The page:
To the Editor:
Regarding “Weighing costs of a new school – or schools – for Mansfield,” published Aug. 24, 2010 in Mansfield Today.
Let’s convert the middle school back into a K-8 elementary school while we are at it. Middle schools are an inherently bad idea.
Consider, for example, the recent Columbia University study* comparing the performance of students who went to K-8 elementary schools with that of students who were in middle schools.
Here’s the relevant passage from their conclusion:
“The issue of grade configuration has been the topic of substantial debate by educational researchers and policy-makers who have challenged the notion that separating adolescents into middle schools is a more economical way to provide education tailored to their needs (Carnegie Council on Adolescent Development (1989, 1996), Bickel et al. (2000), Juvonen et al. (2004)).
Already, middle school reforms are underway in states such as Massachusetts, Pennsylvania, Ohio, Tennessee, Oklahoma, Maryland and New York, including the large urban districts of Cincinnati and Cleveland, Philadelphia and Baltimore.
Moreover, at least eight other states across the nation are looking to convert their middle schools into K-8 schools. (Hough (2005), Pardini (2002), Reising (2002)).
Our analysis suggests that such attention is warranted.”
Shelly Banjo looks at this study in a Wall Street Journal story published Sept. 1, 2010, “Middle Schools Fail Kids, Study Says.” See below:
New York City’s standalone middle schools do a worse job educating students than schools that offer kindergarten through eighth grade under one roof, according to a new study to be released Wednesday [Sept. 1] by researchers at Columbia University.
On average, children who move up to middle school from a traditional city elementary school, which typically goes up to fifth grade, score about seven percentiles lower on standardized math tests in eighth grade than those who attend a K-8 school, says Jonah Rockoff, an associate professor at the Columbia Graduate School of Business who co-authored the study.
The disparity stems from the toll that changing to a new school takes on adolescents and differences in the sizes of grades, the study says.
Typically, K-8 schools can fit fewer children in each grade than standalone middle schools.
“What we found bolsters the case for middle-school reform.” says Mr. Rockoff, noting that there aren’t significant differences in financial resources or single class sizes between the two types of schools.
Standalone “middle schools, where kids are educated in larger groups, are not the best way to educate students in New York City.”
The research culls data for city school children who started in grades three through eight during the 1998-99 school year and tracks them through the 2007-2008 school year, comparing test scores, attendance rates and parent evaluations.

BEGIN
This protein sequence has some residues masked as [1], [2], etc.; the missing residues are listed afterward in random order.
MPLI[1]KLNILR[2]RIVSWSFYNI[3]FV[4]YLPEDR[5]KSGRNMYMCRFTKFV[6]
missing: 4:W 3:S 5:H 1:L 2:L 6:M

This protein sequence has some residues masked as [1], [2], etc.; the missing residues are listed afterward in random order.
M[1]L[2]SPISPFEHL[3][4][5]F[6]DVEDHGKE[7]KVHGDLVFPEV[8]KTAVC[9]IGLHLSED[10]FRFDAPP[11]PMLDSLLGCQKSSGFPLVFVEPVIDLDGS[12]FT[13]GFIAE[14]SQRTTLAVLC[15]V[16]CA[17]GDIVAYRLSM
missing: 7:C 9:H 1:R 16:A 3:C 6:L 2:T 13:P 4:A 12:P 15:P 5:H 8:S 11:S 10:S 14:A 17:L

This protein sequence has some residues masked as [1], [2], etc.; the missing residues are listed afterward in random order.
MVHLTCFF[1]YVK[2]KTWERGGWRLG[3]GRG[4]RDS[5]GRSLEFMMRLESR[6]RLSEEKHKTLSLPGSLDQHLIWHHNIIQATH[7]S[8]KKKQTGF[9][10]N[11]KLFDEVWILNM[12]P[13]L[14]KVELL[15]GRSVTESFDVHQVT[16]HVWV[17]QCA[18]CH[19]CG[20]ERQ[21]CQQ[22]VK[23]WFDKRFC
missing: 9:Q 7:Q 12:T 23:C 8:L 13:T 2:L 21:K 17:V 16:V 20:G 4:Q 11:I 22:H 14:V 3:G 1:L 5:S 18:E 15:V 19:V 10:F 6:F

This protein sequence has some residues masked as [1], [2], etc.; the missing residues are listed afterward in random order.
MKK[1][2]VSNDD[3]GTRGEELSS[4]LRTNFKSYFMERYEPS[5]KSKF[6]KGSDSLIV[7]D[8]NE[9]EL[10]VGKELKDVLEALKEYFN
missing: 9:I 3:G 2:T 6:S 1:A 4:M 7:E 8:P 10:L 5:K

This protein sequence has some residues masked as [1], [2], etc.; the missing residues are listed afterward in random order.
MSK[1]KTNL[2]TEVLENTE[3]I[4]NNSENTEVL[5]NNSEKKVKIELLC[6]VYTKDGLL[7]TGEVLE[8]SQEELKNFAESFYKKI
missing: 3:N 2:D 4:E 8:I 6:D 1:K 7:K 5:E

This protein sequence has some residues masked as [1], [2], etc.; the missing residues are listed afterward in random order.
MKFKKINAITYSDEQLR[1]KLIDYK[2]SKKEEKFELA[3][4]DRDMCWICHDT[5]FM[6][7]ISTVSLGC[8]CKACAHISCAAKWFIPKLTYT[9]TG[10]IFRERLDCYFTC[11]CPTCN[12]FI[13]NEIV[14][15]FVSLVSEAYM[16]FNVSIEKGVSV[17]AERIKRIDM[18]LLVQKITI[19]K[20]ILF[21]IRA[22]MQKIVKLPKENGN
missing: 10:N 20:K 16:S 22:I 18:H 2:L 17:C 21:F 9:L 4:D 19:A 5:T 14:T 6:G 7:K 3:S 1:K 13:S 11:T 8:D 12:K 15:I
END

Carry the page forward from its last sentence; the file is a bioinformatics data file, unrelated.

Of the student sample, 15,000 students attended a K-8 school versus 177,000 who attended a standalone middle school.
Fewer children attend K-8 schools than standalone middle schools: Of New York City’s total 1,680 schools, there are 275 standalone public middle schools versus 128 K-8 public schools, excluding charter schools.
In the year when students move to a middle school or junior high, the data show student achievement falls substantially in both math and English, relative to that of their counterparts who continue to attend a K-8 elementary school.
However, instead of bouncing back after an initial transition year, achievement continues to decline throughout middle school.
New York City school officials say the study backs up attempts to bolster the K-8 model.
“The Columbia study highlights some of the important challenges facing standalone middle schools, though we don’t support its proposal to ‘do away’ with middle schools altogether,” Shael Suransky, the New York City Department of Education’s deputy chancellor for performance and accountability, said in an email.
“Since 2002, we’ve increased the number of K-8 schools by nearly 85 percent, while committing ourselves to a small school strategy-both approaches strongly endorsed by this study.”
Principals and education experts maintain that the problem has less to do with the number of grades and more to do with how a school is organized.
“The problem of the old model of middle schools is that you treat kids like high-schoolers and kids get lost,” says Clara Hemphill, who wrote a guidebook to city middle schools.
She compared a good organizational structure to hospital care: “In elementary school, children need the bedside manner of a general practitioner. In high school, you want the specialization of a surgeon. In middle school, you want the combination of the two.”
Middle schools are trying to ease the transition.
Last year, East Side Middle School, which houses grades six through eight on the Upper East Side, began requiring incoming sixth graders to eat lunch in the school’s cafeteria during the month of September, instead of allowing them to go outside or off campus.
“We essentially forced them to sit next to each other and make friends, reducing a lot of anxiety of choosing which friends to go out to lunch with,” says David Getz, the principal of the school, which earned the highest math scores among standalone middle schools. “This is just one thing we do. Transition is dramatic; we spend the whole year working on it.”
Posted Sept. 2, 2010
*Citation for study:
Stuck in the Middle: Impacts of Grade Configuration in Public Schools, Jonah E. Rockoff, Columbia Business School and NBER Benjamin B. Lockwood Columbia Business School June, 2010*1 Abstract